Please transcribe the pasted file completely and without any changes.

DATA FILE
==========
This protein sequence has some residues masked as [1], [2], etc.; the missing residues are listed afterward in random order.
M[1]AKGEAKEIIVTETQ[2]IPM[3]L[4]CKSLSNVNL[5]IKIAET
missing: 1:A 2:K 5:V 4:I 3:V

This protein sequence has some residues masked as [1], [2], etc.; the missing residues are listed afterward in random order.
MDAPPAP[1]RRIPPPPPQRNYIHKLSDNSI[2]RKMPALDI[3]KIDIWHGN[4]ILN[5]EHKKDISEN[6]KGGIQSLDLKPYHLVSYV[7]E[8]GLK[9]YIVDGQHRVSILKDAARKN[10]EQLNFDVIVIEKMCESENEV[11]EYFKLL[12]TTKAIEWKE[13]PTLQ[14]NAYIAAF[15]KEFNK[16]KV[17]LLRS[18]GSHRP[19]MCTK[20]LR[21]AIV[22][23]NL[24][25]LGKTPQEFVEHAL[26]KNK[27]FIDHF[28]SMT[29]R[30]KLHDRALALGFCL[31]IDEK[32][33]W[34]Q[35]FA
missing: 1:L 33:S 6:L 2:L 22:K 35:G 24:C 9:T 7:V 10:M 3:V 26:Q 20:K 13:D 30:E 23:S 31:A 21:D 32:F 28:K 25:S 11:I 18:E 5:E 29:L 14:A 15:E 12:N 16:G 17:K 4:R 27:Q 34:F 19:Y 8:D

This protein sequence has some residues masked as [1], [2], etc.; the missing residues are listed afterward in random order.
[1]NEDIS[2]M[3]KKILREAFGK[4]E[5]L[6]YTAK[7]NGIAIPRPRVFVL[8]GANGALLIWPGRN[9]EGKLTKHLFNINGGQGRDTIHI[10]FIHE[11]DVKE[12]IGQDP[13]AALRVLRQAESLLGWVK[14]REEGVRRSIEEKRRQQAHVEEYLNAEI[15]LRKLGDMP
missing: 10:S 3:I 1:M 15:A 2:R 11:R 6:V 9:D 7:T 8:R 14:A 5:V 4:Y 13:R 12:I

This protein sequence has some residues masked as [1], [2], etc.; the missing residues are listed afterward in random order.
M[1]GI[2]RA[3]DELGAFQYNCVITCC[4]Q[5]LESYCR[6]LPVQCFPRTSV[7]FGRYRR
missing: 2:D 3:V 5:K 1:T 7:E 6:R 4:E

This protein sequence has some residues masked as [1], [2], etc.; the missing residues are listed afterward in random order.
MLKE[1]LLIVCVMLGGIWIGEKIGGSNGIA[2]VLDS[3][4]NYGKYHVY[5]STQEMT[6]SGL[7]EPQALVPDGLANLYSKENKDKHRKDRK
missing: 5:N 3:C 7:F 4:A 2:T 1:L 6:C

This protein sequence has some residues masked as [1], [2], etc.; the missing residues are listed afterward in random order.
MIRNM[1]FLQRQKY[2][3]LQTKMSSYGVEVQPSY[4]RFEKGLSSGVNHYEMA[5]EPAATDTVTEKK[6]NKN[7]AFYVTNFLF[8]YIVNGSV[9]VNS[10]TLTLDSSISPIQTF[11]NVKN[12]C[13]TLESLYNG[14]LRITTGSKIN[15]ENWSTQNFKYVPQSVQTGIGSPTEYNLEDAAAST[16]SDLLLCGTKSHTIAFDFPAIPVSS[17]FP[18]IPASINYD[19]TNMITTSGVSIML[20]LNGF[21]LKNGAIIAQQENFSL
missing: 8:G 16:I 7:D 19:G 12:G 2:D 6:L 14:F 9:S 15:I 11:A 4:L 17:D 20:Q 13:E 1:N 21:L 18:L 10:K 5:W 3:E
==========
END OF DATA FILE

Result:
This protein sequence has some residues masked as [1], [2], etc.; the missing residues are listed afterward in random order.
M[1]AKGEAKEIIVTETQ[2]IPM[3]L[4]CKSLSNVNL[5]IKIAET
missing: 1:A 2:K 5:V 4:I 3:V

This protein sequence has some residues masked as [1], [2], etc.; the missing residues are listed afterward in random order.
MDAPPAP[1]RRIPPPPPQRNYIHKLSDNSI[2]RKMPALDI[3]KIDIWHGN[4]ILN[5]EHKKDISEN[6]KGGIQSLDLKPYHLVSYV[7]E[8]GLK[9]YIVDGQHRVSILKDAARKN[10]EQLNFDVIVIEKMCESENEV[11]EYFKLL[12]TTKAIEWKE[13]PTLQ[14]NAYIAAF[15]KEFNK[16]KV[17]LLRS[18]GSHRP[19]MCTK[20]LR[21]AIV[22][23]NL[24][25]LGKTPQEFVEHAL[26]KNK[27]FIDHF[28]SMT[29]R[30]KLHDRALALGFCL[31]IDEK[32][33]W[34]Q[35]FA
missing: 1:L 33:S 6:L 2:L 22:K 35:G 24:C 9:T 7:V 10:M 3:V 26:Q 20:K 13:D 30:E 23:S 31:A 21:D 32:F 28:K 25:S 11:I 18:E 5:E 29:L 14:A 15:E 12:N 16:G 17:K 4:R 27:Q 34:F 19:Y 8:D

This protein sequence has some residues masked as [1], [2], etc.; the missing residues are listed afterward in random order.
[1]NEDIS[2]M[3]KKILREAFGK[4]E[5]L[6]YTAK[7]NGIAIPRPRVFVL[8]GANGALLIWPGRN[9]EGKLTKHLFNINGGQGRDTIHI[10]FIHE[11]DVKE[12]IGQDP[13]AALRVLRQAESLLGWVK[14]REEGVRRSIEEKRRQQAHVEEYLNAEI[15]LRKLGDMP
missing: 10:S 3:I 1:M 15:A 2:R 11:R 6:V 9:D 7:T 8:R 14:A 5:V 4:Y 13:R 12:I

This protein sequence has some residues masked as [1], [2], etc.; the missing residues are listed afterward in random order.
M[1]GI[2]RA[3]DELGAFQYNCVITCC[4]Q[5]LESYCR[6]LPVQCFPRTSV[7]FGRYRR
missing: 2:D 3:V 5:K 1:T 7:E 6:R 4:E

This protein sequence has some residues masked as [1], [2], etc.; the missing residues are listed afterward in random order.
MLKE[1]LLIVCVMLGGIWIGEKIGGSNGIA[2]VLDS[3][4]NYGKYHVY[5]STQEMT[6]SGL[7]EPQALVPDGLANLYSKENKDKHRKDRK
missing: 5:N 3:C 7:F 4:A 2:T 1:L 6:C

This protein sequence has some residues masked as [1], [2], etc.; the missing residues are listed afterward in random order.
MIRNM[1]FLQRQKY[2][3]LQTKMSSYGVEVQPSY[4]RFEKGLSSGVNHYEMA[5]EPAATDTVTEKK[6]NKN[7]AFYVTNFLF[8]YIVNGSV[9]VNS[10]TLTLDSSISPIQTF[11]NVKN[12]C[13]TLESLYNG[14]LRITTGSKIN[15]ENWSTQNFKYVPQSVQTGIGSPTEYNLEDAAAST[16]SDLLLCGTKSHTIAFDFPAIPVSS[17]FP[18]IPASINYD[19]TNMITTSGVSIML[20]LNGF[21]LKNGAIIAQQENFSL
missing: 8:G 16:I 7:D 19:G 12:G 2:D 6:L 14:F 9:S 15:I 11:A 4:L 17:D 20:Q 13:E 1:N 21:L 18:L 10:K 5:W 3:E